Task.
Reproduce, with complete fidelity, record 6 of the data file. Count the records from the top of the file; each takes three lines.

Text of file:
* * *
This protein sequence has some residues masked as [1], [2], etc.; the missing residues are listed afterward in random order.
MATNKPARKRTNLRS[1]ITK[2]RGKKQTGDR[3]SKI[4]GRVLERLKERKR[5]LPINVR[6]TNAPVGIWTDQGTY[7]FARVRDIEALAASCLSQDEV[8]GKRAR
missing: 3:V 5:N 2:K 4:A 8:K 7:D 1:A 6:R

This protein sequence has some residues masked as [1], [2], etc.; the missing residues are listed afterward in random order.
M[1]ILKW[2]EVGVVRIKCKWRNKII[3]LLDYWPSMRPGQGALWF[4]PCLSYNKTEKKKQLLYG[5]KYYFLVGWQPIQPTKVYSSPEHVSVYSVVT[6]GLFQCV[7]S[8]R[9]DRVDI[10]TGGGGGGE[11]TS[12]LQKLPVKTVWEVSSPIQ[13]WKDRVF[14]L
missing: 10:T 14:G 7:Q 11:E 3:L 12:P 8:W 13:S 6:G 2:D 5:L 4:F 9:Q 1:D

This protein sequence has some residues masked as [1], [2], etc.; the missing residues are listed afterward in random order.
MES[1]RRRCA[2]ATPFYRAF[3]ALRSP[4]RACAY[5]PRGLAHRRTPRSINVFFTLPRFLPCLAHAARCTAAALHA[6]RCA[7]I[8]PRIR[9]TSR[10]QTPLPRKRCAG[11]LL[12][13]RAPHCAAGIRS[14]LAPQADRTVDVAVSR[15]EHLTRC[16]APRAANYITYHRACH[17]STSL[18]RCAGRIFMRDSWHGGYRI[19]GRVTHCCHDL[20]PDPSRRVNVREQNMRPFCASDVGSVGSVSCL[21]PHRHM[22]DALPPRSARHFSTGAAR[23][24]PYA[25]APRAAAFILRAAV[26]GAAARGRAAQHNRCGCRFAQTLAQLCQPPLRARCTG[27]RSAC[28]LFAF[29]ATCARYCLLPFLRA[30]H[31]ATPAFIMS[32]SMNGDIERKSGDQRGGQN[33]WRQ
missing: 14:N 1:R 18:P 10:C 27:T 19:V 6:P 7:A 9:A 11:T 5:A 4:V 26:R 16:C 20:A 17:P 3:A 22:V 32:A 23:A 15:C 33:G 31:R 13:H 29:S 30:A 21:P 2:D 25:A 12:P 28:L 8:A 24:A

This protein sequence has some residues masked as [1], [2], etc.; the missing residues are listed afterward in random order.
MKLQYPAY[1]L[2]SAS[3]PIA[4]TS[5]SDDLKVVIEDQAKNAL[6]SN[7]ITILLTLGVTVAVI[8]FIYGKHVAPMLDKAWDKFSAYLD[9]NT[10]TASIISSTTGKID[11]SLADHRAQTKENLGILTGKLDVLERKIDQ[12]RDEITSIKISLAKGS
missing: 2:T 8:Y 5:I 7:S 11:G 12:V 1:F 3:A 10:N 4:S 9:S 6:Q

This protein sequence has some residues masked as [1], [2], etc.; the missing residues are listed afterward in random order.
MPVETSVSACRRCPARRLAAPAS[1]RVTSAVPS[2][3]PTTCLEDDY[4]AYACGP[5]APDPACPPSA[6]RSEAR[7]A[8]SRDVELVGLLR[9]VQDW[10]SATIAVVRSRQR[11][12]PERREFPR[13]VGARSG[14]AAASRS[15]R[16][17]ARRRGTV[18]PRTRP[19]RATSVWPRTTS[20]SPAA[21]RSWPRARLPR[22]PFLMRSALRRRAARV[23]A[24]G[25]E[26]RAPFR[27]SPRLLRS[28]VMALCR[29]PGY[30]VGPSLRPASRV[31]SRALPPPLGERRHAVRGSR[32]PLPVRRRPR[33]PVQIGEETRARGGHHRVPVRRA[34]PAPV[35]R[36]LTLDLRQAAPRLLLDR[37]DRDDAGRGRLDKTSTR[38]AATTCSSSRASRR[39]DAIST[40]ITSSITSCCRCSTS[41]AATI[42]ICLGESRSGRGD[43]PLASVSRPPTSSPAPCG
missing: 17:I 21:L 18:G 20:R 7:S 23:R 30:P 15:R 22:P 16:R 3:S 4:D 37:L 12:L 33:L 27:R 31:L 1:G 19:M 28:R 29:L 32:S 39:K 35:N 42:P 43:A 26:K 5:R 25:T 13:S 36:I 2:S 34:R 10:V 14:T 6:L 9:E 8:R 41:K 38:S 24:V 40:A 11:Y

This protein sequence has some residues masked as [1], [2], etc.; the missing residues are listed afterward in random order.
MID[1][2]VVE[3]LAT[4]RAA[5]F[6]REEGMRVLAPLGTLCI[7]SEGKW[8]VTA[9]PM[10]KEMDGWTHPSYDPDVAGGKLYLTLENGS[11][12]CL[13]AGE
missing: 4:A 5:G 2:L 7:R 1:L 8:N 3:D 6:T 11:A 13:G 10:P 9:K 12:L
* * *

This protein sequence has some residues masked as [1], [2], etc.; the missing residues are listed afterward in random order.
MID[1][2]VVE[3]LAT[4]RAA[5]F[6]REEGMRVLAPLGTLCI[7]SEGKW[8]VTA[9]PM[10]KEMDGWTHPSYDPDVAGGKLYLTLENGS[11][12]CL[13]AGE
missing: 4:A 5:G 2:L 7:R 1:L 8:N 3:D 6:T 11:A 13:G 10:P 9:K 12:L